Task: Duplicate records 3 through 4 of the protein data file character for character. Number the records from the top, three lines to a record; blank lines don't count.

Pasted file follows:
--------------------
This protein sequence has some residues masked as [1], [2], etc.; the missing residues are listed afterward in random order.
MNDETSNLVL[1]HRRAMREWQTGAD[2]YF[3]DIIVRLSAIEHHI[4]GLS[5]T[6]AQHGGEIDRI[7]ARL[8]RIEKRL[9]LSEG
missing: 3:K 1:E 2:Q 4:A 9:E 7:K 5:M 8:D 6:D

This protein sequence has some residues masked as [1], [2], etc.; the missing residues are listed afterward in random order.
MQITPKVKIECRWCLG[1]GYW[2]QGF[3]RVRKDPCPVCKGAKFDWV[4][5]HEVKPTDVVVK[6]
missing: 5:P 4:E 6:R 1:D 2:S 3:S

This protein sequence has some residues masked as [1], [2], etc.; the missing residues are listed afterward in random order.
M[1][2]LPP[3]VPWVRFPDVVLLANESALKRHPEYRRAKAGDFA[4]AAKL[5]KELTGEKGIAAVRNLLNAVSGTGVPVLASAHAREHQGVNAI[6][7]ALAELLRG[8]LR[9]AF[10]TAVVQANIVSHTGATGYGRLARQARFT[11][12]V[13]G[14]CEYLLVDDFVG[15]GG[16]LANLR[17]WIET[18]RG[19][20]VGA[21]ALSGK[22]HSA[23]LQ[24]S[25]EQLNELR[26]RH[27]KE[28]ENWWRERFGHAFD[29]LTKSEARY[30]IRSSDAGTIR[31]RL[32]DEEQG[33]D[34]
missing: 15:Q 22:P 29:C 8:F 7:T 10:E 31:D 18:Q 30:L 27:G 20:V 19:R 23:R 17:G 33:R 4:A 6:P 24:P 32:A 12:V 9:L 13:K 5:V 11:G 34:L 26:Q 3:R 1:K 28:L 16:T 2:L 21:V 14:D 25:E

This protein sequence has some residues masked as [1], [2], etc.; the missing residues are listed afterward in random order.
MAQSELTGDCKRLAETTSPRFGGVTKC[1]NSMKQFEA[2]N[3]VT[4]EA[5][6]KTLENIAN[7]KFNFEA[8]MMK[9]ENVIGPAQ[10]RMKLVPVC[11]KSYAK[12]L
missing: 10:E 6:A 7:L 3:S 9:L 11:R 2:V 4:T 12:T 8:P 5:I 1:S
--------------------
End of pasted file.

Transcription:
This protein sequence has some residues masked as [1], [2], etc.; the missing residues are listed afterward in random order.
M[1][2]LPP[3]VPWVRFPDVVLLANESALKRHPEYRRAKAGDFA[4]AAKL[5]KELTGEKGIAAVRNLLNAVSGTGVPVLASAHAREHQGVNAI[6][7]ALAELLRG[8]LR[9]AF[10]TAVVQANIVSHTGATGYGRLARQARFT[11][12]V[13]G[14]CEYLLVDDFVG[15]GG[16]LANLR[17]WIET[18]RG[19][20]VGA[21]ALSGK[22]HSA[23]LQ[24]S[25]EQLNELR[26]RH[27]KE[28]ENWWRERFGHAFD[29]LTKSEARY[30]IRSSDAGTIR[31]RL[32]DEEQG[33]D[34]
missing: 15:Q 22:P 29:C 8:F 7:T 10:E 31:D 18:Q 30:L 27:G 20:V 19:R 23:R 17:G 33:R 4:A 6:P 24:P 32:A 12:V 9:L 13:K 5:V 11:G 34:L 26:Q 3:R 1:K 28:L 16:T 2:L 21:V 14:D 25:E

This protein sequence has some residues masked as [1], [2], etc.; the missing residues are listed afterward in random order.
MAQSELTGDCKRLAETTSPRFGGVTKC[1]NSMKQFEA[2]N[3]VT[4]EA[5][6]KTLENIAN[7]KFNFEA[8]MMK[9]ENVIGPAQ[10]RMKLVPVC[11]KSYAK[12]L
missing: 10:E 6:A 7:L 3:S 9:L 11:R 2:V 4:T 12:T 8:P 5:I 1:S